The Squirt Book
Given the choice where would want to paddle?
Impossible to answer that one. Given the choice I would say that I would paddle all places when the water levels are right for that spot. Southeast during a big hurricane. Cali in the spring. Alps in the spring. Chile, and Africa in the winter, including Pichilemu when the swell is coming in big. Nepal in the fall. So I will take a personal jet, a helicopter, and a bad ass four wheel drive vehicle as opposed to a single place please, thank you.
Do you all know each other? Can Robert Peerson ring up Celliers Kruger and pick his brain?
We are all pretty good friends in the states for sure because we see each other pretty often. Robert and I go to many of the same social events and actually went on a surf trip to Costa Rica last New Years. E.J. and I hang out when we are around. Snowy is a bud but I don’t see him very often. He does live a whole hour away. We don’t talk shop. Theres just too much stuff involved in that. You know double top secret subterfuge.
Do you wish boaters would treat your gear better? Or is it that you just have to make tougher stuff to put up with abusive paddlers?
I don’t reallly care how they treat it. Its the expectations of a boat being super light but unbreakable that are impossible at this point. We are constantly trying to find the next best thing in materials and design but its just not possible right now to make a boat that is light and able to take the beating that we as creekers in particular are putting on boats.
However it is funny when you see people sliding into the river off of manky rocks, or hucking their boats off a van and asking why they have big gouges in their boats. People don’t expect a mountain bike to hold up to that kind of stuff but its the same kind of abuse. If you treat your boat with a little respect it will last a long time.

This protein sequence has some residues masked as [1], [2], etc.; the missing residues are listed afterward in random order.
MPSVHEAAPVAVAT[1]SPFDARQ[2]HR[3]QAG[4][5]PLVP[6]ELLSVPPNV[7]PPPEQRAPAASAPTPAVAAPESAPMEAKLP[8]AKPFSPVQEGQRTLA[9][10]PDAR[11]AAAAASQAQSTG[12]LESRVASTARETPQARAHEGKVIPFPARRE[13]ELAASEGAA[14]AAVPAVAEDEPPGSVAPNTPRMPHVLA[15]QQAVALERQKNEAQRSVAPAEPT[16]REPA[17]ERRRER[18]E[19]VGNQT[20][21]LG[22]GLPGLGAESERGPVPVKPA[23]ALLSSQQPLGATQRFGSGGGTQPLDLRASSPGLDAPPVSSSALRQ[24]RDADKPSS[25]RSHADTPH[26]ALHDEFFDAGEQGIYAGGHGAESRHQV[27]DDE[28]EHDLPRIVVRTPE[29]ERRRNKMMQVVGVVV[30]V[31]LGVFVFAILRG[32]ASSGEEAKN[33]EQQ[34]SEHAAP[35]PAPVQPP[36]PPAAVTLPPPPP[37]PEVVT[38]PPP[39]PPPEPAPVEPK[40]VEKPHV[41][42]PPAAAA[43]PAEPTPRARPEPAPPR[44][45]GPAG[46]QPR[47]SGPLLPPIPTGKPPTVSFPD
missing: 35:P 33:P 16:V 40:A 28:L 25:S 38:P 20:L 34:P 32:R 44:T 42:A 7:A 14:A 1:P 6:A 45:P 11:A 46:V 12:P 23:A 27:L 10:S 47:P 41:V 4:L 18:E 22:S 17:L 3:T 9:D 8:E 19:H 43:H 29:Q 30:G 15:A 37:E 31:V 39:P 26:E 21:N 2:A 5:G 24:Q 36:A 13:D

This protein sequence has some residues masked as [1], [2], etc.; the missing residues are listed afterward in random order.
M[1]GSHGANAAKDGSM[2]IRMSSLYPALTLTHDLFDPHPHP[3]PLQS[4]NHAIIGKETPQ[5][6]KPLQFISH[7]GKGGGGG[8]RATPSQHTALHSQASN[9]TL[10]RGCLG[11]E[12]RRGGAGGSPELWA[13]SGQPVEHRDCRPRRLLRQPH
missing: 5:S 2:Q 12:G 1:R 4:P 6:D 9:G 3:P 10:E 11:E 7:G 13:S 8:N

How are materials and design process technology progressing our gear and our sport?
Its all about the plastic and how you process it. The plastics haven’t changed that much in the last few years we are constantly looking for something but its more important how that plastic is processed. A well made boat is super tough and can take a lot of abuse. A poorly molded boat will break much more easily. The big jump in progression of technology is going to be the material. Outfitting is a big deal right now. Everyone is trying to make their outfitting strong and smart and that won’t change but if someone finds the next great material for kayaks. Its game on. We all want a 20 pound kayak that will take a hit from 20 feet over and over but folks don’t want to pay more than a thousand bucks for it so we are going to have to wait on that one.
Let us know what’s going on in the world of RnD. What is the next big thing?
The next big thing is a extreme touring boat. I am thinking 17 footer with good rocker and lots of storage space for multi day gnar. The great thing is that with the extra speed you can bridge large holes and make 2 days into 1 days. Or for portaging you can climb down large drops just by using your boat as a ladder. Now thats big.
Many thanks Shane!